Apple told discovered issue must stay public
Apple encountered its one and only setback in its court victory over Psystar Tuesday after Judge William Alsup ruled that it couldn't keep secret details about how Mac OS X worked. Apple couldn't order sealed documents about the boot-up checks to verify Mac OS X, its integrity checks, and its heat sensor management. Apple tried to argue that information it hadn't confirmed itself still had to be secret to avoid , but Alsup countered that trade secret laws couldn't be used simply to avoid confirmation of details already available in books and published code.
Psystar loses last shot at keeping clones
The US Ninth Circuit Court of Appeals on Wednesday rejected Psystar's appeal over its loss to Apple. The decision upheld an earlier verdict that the Florida PC builder was violating Apple's copyrights for Mac OS X through its promotions and violating the DMCA (Digital Millennium Copyright Act) through hacks that got Mac OS X to load on generic Intel hardware. Psystar's lone win was a right to public access of court records, denying Apple's request to seal them after the court procedure was finished.
Quo maxQ2 keeps Mac clones alive
After some silence, Mac clone producer Quo Computer today revealed plans for a high-end workstation to take on the Mac Pro. The maxQ2 tower will use a Core i7 overclocked to 3.6GHz through the use of an officially endorsed Asetek 550LC liquid cooling system. Most other parts are high-end and chosen to work smoothly in Mac OS X, such as the stock GeForce GTX 285 as well as 12GB of RAM, a 240GB solid-state drive for a boot disk and a 1TB secondary hard drive.
Psystar formally disputes Apple case
Documents published today have revealed that Psystar is formally appealing the permanent injunction Apple secured against it in court. Filed on Thursday, the request to the US Court of Appeals' Ninth Circuit challenges the ban on selling Mac clones, the summary judgment and protections surrounding the details of dispositive (settlement-related) motions in the case.
Psystar lawyer claims still in business
One of Psystar's attorneys acted quickly to quiet reports that the company was closing down with a statement Saturday. Camara & Sibley LLP co-founder K.A.D. Camara claims that fellow attorney Eugene Action (and by extension Psystar head Rudy Pedraza) was "misquoted" and that the Mac clone producer is coming back after a break. As of Saturday evening, the Psystar site had come back online after a day's hiatus, but only the company's Rebel EFI software was listed, suggesting the company has honored its agreement to stop selling Mac clones.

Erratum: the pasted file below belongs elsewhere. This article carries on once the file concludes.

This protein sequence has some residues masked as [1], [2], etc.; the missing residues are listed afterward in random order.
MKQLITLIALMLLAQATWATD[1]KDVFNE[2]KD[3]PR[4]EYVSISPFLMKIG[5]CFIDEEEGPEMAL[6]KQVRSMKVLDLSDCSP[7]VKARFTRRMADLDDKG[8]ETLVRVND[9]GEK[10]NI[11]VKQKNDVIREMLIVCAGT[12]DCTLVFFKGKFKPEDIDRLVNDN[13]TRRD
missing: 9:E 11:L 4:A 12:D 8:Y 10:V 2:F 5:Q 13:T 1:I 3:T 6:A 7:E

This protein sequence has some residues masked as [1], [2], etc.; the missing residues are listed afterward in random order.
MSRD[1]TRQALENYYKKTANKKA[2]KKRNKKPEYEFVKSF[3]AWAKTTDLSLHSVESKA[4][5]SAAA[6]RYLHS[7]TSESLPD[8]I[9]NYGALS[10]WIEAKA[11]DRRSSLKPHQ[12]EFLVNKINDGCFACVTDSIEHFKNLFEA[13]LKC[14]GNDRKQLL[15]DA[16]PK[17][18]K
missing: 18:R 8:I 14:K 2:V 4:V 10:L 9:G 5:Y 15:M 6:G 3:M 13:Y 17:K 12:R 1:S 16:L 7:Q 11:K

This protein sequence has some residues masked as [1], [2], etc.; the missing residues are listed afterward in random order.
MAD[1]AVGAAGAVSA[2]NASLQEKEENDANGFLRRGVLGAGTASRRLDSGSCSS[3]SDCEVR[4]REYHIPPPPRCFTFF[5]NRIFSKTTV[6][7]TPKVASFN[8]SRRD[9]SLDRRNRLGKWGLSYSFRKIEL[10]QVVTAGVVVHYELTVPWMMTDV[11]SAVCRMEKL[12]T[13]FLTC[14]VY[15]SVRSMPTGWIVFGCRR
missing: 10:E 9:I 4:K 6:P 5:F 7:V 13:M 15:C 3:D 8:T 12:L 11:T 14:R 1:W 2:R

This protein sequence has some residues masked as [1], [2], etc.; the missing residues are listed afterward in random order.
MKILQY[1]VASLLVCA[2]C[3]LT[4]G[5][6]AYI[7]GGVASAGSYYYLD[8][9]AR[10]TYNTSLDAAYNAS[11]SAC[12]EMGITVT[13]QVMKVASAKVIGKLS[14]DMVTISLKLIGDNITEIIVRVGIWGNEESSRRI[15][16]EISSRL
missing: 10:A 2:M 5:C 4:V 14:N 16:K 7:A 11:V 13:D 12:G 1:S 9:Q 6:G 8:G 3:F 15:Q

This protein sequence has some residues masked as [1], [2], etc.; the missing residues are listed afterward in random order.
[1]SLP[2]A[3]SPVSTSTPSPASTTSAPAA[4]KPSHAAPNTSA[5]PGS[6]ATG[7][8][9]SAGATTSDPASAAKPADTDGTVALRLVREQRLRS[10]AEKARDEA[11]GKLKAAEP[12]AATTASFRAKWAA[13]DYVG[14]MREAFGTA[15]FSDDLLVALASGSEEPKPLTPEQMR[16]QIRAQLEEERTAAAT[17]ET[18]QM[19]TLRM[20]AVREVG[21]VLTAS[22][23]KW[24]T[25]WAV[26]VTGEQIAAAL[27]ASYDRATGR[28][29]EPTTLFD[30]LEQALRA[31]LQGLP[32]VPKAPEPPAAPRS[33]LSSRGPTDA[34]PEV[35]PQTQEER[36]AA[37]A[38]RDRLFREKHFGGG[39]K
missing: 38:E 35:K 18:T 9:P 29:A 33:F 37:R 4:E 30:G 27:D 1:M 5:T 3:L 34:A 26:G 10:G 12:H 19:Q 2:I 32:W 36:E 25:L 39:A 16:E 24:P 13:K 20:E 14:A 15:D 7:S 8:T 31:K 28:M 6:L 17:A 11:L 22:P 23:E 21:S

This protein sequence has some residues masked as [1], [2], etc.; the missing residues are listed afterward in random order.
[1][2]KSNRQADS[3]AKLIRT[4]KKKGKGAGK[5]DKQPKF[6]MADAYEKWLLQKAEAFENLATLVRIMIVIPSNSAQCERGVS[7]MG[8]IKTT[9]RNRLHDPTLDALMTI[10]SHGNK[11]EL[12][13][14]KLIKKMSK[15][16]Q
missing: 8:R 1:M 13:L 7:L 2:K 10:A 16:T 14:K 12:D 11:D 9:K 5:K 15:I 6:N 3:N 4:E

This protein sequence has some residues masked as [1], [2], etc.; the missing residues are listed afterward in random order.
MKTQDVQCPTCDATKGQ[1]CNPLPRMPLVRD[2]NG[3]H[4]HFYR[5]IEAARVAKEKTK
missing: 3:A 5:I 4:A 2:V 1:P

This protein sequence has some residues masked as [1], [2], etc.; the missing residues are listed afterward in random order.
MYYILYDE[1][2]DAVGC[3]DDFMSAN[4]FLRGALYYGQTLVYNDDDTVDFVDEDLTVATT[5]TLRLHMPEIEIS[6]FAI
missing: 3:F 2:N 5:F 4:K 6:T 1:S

Mac cloner Psystar sees no reason to be
(Updated with countering statement) Mac clone builder Psystar on Friday said it was shutting down. The Florida-based company's president Rudy Pedraza said the shutdown would take effect "immediately." All eight employees of the small company have been dismissed, and the company's website is no longer functioning.
Court rules final judgment in Apple's favor
The US District Court for the Northern District of California has entered a final judgment granting Apple's motion for permanent injunction against Psystar. The decision effectively bans the clone maker from continuing to infringe on the Mac OS X copyrights, including manufacturing and distribution of non-Apple computers with the Mac operating system pre-installed.
Settlement value revealed to be $2.68 million
Psystar has put a halt to sales of Mac clones, the company's website indicates. All Open Computers are now listed as "out of stock;" the only product still available is the Rebel EFI installation utility, which is quoted as free, but only on a trial basis. PCs with Snow Leopard installed were still available for a brief period after the announcement of a partial legal settlement with Apple.
Psystar aims to continue selling computers
Apple and Psystar have agreed to a partial settlement in their long-running legal battle, court documents show. Following a judgment against Psystar, and an Apple call for a permanent injunction, Psystar has agreed to pay an unspecified amount in damages once all appeals have been exhausted. In return, Apple is said to be dropping all trademark, trade-dress and state law claims, removing the need to go to trial.
Motion includes Leopard, Snow Leopard
Following a recent legal victory, Apple is now calling for a permanent injunction against Psystar's operations. If granted the injunction would prevent Psystar from doing anything which might violate Apple copyrights, including bypassing controls in Mac OS X which prevent it from being freely installed on any Intel system. The company would similarly be banned from sharing the necessary decryption technology with others.
Judge says Psystar clearly violated laws